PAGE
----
Pranjit Das of Assam's Bodoland area never knew that areca nut sheath, treated as a waste in the region, would one day help him earn a decent living.
It was Arindam Dasgupta, 35, a graduate from the Institute of Rural Management, Anand (Gujarat), who saw such an opportunity. As an officer with Entrepreneurship Development Institute of India (EDII) in Guwahati, in 2005, he decided to try and tap the potential of these sheaths to produce environment-friendly disposable dinnerware.
Today, around two million plates are being produced from the areca nut sheaths in Assam, through a venture called Tamul Plate Marketing Pvt Ltd (TPMPL). It was set up by Dasgupta and three others in 2010 and has already inked an investment deal with venture capital (VC) firm Upaya Social Ventures. Another with Rianta Capital is in the offing. Though Upaya did not disclose the size of the investment, Rianta Capital said theirs' would be around Rs 30 lakh.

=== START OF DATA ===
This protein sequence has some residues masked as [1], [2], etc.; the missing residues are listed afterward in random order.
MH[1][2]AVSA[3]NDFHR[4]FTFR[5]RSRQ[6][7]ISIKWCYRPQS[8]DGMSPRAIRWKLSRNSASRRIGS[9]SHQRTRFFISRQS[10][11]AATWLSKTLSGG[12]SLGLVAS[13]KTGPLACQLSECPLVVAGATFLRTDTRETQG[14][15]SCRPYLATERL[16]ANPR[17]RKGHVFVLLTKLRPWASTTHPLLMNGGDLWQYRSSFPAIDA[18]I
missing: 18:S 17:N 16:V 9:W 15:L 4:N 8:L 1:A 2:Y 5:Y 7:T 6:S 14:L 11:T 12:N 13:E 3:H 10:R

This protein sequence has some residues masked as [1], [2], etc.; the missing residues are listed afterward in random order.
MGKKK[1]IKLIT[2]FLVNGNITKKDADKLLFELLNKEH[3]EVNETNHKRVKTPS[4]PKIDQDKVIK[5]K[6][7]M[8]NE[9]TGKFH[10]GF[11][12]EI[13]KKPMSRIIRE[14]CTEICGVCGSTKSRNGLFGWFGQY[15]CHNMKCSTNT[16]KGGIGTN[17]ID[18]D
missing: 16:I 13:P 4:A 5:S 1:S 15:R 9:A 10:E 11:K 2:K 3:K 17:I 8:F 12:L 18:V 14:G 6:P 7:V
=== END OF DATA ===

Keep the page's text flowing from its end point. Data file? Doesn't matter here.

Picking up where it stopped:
"Based on our due-diligence and experience, we are convinced the market for these biodegradable products is continuously growing within and outside India. Tamul Plates is the only established northeast producer and has an advantage of an abundant supply of raw material and increasing demand in the northern and northeastern markets," said Sreejith Nedumpully, director (business development) at Upaya.
From a turnover of Rs 12.5 lakh in 2010-11, it touched Rs 57 lakh in 2013-14 and is expected to cross Rs 1.5 crore this financial year. The firm aims to sell around four million plates in 2014-15 and around 15 mn annually by 2018-19. And, to register Ebitda (earnings before interest, taxes, depreciation and amortisation) of Rs 15.7 lakh this year. It expects to break even in the next two years.
Bhavna Chopra, head of strategic projects at National Skill Development Corporation (NSDC) said, "The most interesting aspect is that they have capitalised on local reality and are producing and marketing biodegradable dinnerware. We believe that given the right infrastructure, training and good market linkage can lead to better growth prospects but we have to ensure there is consistency in the quality of products produced and sent." Dasgupta was the winner of NSDC's 'Power to empower challenge' event in 2013.